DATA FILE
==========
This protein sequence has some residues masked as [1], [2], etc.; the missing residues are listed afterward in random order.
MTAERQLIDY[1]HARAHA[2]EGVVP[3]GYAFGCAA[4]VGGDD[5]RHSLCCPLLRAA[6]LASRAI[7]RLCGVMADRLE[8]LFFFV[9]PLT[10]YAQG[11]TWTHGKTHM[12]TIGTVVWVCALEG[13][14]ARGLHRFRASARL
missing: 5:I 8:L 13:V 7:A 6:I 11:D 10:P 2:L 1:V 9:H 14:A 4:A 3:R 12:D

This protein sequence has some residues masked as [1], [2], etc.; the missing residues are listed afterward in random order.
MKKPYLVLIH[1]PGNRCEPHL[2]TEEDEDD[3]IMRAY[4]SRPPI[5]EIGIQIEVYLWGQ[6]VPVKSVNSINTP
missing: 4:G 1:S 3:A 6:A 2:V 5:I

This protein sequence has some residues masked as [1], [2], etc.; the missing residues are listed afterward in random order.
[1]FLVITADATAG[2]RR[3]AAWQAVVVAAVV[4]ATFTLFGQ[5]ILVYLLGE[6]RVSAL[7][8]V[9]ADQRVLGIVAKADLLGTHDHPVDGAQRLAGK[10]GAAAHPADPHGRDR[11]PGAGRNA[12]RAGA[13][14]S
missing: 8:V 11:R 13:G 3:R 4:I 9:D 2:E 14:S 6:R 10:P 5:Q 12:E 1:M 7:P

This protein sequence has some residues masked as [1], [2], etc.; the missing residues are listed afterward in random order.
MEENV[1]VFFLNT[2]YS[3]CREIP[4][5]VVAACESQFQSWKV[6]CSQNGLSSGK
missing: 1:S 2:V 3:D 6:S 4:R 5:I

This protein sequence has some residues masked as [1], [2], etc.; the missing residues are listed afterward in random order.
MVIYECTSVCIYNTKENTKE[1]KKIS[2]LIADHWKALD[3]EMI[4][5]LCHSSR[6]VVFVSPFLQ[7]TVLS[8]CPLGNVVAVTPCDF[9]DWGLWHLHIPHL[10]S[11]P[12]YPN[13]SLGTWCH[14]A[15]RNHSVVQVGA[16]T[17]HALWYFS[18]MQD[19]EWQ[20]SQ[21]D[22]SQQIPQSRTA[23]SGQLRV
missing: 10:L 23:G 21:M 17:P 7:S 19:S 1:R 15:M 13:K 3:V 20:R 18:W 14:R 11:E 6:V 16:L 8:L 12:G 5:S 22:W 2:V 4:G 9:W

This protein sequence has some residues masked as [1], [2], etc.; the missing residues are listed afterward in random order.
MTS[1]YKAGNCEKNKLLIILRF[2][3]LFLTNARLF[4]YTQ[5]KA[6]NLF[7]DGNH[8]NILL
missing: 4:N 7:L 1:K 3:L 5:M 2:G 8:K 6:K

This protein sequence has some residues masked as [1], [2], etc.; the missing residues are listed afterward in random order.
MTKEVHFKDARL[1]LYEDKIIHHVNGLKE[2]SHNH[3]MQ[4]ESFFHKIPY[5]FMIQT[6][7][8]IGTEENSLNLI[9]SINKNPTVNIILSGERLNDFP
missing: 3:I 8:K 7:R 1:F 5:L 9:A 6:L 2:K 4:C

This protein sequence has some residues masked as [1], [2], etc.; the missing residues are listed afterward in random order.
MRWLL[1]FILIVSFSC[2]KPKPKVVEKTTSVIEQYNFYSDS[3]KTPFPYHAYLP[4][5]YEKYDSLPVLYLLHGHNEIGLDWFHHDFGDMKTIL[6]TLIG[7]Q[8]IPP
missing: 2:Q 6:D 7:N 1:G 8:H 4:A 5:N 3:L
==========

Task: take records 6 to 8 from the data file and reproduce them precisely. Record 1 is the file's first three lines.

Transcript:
This protein sequence has some residues masked as [1], [2], etc.; the missing residues are listed afterward in random order.
MTS[1]YKAGNCEKNKLLIILRF[2][3]LFLTNARLF[4]YTQ[5]KA[6]NLF[7]DGNH[8]NILL
missing: 4:N 7:L 1:K 3:L 5:M 2:G 8:K 6:K

This protein sequence has some residues masked as [1], [2], etc.; the missing residues are listed afterward in random order.
MTKEVHFKDARL[1]LYEDKIIHHVNGLKE[2]SHNH[3]MQ[4]ESFFHKIPY[5]FMIQT[6][7][8]IGTEENSLNLI[9]SINKNPTVNIILSGERLNDFP
missing: 3:I 8:K 7:R 1:F 5:L 9:A 6:L 2:K 4:C

This protein sequence has some residues masked as [1], [2], etc.; the missing residues are listed afterward in random order.
MRWLL[1]FILIVSFSC[2]KPKPKVVEKTTSVIEQYNFYSDS[3]KTPFPYHAYLP[4][5]YEKYDSLPVLYLLHGHNEIGLDWFHHDFGDMKTIL[6]TLIG[7]Q[8]IPP
missing: 2:Q 6:D 7:N 1:G 8:H 4:A 5:N 3:L